Infections in the Intensive Care Unit

  • Gregory J. Rossini
  • Wissam Chatila


Acute bacterial meningitis (ABM) is a life-threatening and severe infection involving the membranes of the central nervous system (CNS). ABM often presents in fulminant fashion with multiple complications and a high fatality rate despite the availability of potent antimicrobial therapy. The annual incidence of ABM is approximately 3.0 cases per 100,000 population in the United States but varies greatly according to risk factors such as geography, race, and gender. Mortality rates also vary according to the same risk factors and depend on the type of invading pathogen, ranging from 6% for Haemophilus influenzae meningitis to 35% for nosocomial meningitis. Currently, two issues dominate the field of ABM: first, the change in epidemiology effected by the introduction of H. influenzae type b vaccine, and second, the emergence of multidrug-resistant Streptococcus pneumoniae as a new pathogen. Recognition of pathogens based on age and prompt initiation of antimicrobial therapy are the cornerstones of ABM management.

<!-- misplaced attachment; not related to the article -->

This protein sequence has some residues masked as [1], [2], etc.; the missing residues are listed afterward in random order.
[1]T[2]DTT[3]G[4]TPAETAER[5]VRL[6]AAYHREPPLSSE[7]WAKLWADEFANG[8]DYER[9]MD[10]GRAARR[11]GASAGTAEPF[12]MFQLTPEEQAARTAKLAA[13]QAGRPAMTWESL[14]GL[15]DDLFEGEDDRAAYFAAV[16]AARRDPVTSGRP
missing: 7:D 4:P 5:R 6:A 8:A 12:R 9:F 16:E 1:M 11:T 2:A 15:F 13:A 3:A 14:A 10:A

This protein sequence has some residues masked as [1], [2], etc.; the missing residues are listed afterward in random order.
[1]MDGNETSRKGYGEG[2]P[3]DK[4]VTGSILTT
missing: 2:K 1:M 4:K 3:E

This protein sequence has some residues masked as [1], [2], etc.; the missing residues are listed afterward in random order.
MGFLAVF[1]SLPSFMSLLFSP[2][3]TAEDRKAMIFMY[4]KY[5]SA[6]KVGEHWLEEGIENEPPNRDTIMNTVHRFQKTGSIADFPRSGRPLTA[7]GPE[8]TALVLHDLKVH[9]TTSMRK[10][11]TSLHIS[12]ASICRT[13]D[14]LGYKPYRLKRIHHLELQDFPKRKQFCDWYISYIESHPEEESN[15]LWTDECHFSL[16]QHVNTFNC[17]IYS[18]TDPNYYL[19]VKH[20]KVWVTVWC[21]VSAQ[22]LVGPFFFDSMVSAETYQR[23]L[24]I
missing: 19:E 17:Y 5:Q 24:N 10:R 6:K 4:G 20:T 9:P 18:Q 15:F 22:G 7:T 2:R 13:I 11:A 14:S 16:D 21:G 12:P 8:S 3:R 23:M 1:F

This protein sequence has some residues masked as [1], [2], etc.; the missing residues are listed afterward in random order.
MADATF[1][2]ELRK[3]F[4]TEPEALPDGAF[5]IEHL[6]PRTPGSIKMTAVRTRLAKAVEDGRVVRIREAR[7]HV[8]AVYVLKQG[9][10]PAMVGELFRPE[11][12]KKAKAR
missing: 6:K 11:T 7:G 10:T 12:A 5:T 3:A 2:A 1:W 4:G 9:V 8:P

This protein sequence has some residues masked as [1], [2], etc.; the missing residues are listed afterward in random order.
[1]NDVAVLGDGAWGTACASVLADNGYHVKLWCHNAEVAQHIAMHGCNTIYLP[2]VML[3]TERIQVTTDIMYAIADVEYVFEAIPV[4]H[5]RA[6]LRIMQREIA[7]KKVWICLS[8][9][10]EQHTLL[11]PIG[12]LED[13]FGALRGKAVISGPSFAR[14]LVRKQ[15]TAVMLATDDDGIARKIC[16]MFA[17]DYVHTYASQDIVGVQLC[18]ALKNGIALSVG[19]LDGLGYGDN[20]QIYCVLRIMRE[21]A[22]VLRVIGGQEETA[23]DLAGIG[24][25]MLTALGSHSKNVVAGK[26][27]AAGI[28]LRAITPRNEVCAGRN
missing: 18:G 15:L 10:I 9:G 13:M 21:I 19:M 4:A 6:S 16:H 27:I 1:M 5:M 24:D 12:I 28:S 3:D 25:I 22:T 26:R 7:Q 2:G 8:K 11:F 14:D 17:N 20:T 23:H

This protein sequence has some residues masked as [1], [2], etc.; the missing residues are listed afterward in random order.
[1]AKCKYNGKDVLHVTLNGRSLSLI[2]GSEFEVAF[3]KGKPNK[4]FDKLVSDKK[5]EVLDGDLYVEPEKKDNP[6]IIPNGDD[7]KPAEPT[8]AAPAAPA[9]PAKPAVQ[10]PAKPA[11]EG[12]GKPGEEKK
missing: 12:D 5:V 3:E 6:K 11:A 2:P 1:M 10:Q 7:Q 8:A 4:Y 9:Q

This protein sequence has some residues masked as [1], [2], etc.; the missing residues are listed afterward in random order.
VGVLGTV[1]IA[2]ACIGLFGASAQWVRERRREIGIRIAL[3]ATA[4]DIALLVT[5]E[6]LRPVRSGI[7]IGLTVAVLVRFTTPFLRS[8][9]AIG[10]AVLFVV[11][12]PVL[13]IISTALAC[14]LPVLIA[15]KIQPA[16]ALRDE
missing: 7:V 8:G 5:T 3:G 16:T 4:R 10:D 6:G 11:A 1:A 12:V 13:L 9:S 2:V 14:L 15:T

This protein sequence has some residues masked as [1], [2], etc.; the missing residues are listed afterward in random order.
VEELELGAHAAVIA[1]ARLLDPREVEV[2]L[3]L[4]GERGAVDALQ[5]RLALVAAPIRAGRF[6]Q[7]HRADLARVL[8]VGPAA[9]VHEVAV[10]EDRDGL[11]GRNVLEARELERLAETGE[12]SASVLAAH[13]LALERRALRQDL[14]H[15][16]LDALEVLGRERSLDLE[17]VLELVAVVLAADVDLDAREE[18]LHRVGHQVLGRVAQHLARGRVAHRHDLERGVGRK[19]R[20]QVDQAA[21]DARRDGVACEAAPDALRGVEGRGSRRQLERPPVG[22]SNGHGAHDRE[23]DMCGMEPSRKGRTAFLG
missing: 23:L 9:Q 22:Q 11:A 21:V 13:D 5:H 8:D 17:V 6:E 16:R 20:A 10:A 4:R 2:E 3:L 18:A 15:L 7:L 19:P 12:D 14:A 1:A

Blood Culture Infective Endocarditis Nosocomial Infection Antimicrobial Therapy Nosocomial Pneumonia 
These keywords were added by machine and not by the authors. This process is experimental and the keywords may be updated as the learning algorithm improves.


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Copyright information

© Springer Science+Business Media New York 2002

Authors and Affiliations

  • Gregory J. Rossini
  • Wissam Chatila

There are no affiliations available

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